Miscellanea and Ephemeron
04/26/2008 Archived Entry: "Novel review: Be With You"
Be With You
Review by Catya W.
I can still remember the day I received an email from my cousin who enthused about this "super awesome" book she and her friends read that week, and that she sent me a copy. A few days later her copy of Ima, Ainiyukimasu ('now, I'm coming to be with you') arrived and a month later, she emailed for my response to the book. I had to admit I didn't get round to reading it because the story seemed lame.
Like those equally popular Japanese novels, Socrates in Love (A.K.A. Crying Out Love, In the Centre of the World); I Can Hear the Sea, and Our Pinky Promise Six Summers Ago. I also, admittedly, dismissed Ichikawa as Japan's Nicholas Sparks (whose books I didn't enjoy). She wrote back, something like, "You'll be sorry because if you don't read it, you'll never see how it could change the way you want to live your life." My response to that? Pfft.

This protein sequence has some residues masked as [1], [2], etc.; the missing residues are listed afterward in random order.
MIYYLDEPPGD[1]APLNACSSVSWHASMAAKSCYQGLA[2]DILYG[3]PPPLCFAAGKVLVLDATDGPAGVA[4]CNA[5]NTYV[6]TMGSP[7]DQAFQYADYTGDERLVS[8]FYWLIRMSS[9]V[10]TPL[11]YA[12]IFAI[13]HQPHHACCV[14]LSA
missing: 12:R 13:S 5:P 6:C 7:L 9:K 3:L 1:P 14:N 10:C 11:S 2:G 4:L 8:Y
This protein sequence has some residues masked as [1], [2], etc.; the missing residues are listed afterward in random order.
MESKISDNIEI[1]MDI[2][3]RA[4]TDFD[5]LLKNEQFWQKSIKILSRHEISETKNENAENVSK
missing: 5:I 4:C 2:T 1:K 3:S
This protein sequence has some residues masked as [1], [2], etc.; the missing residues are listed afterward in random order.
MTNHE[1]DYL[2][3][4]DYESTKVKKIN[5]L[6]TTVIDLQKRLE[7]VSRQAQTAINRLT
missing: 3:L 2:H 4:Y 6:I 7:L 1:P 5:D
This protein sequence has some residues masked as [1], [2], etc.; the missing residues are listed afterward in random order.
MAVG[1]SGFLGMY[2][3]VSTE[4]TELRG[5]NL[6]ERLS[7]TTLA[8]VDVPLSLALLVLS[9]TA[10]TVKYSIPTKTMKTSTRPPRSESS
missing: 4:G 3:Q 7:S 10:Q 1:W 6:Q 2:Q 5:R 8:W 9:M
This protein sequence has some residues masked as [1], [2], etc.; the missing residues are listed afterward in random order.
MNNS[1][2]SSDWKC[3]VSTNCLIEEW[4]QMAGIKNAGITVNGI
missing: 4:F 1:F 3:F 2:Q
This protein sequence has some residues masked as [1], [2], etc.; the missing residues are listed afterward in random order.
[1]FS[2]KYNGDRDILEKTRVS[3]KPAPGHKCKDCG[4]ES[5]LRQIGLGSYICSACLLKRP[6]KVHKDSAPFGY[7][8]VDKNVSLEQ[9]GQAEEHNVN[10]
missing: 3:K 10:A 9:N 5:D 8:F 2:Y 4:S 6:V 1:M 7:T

This took place, perhaps, three or four years ago? However, since then I got to read it, but in snatches. A couple of pages here and a couple of pages there. It's never made an impact on me like it had on her. The impression I had during these random moments that it seemed some kind of a variation on Audrey Niffenegger's The Time Traveller's Wife.
I was wrong, of course... well, not quite, but that was how it seemed at the time. Now, here's this book in English, translated by Terry Gallagher, and retitled: Be With You. How did it go for me this time? Should I take back that 'Pfft' response? Well, yes and no.
Be With You is a seemingly simple story told through widower Takumi who's struggling to bring up his six-year-old son, Yuji, since his beloved wife, Mio, unexpectedly died a year before. While patiently teaching his son to view death in an unconventional way, he grapples with this secret fear of whether his lifelong health issues had somehow affected Mio's happiness when she was alive.
Although already somewhat a recluse due to his health issues, this secret fear haunts him enough to make him even more withdrawn from the everyday life. It's effectively reduced his life to revolve around his son and their home. However, they do their best to get on with their lives, but neither has an idea that when the next rain season comes, it'd bring Mio back home to them.
The Wapshott Press
Ontology on the go!
"Ontology on the Go!"
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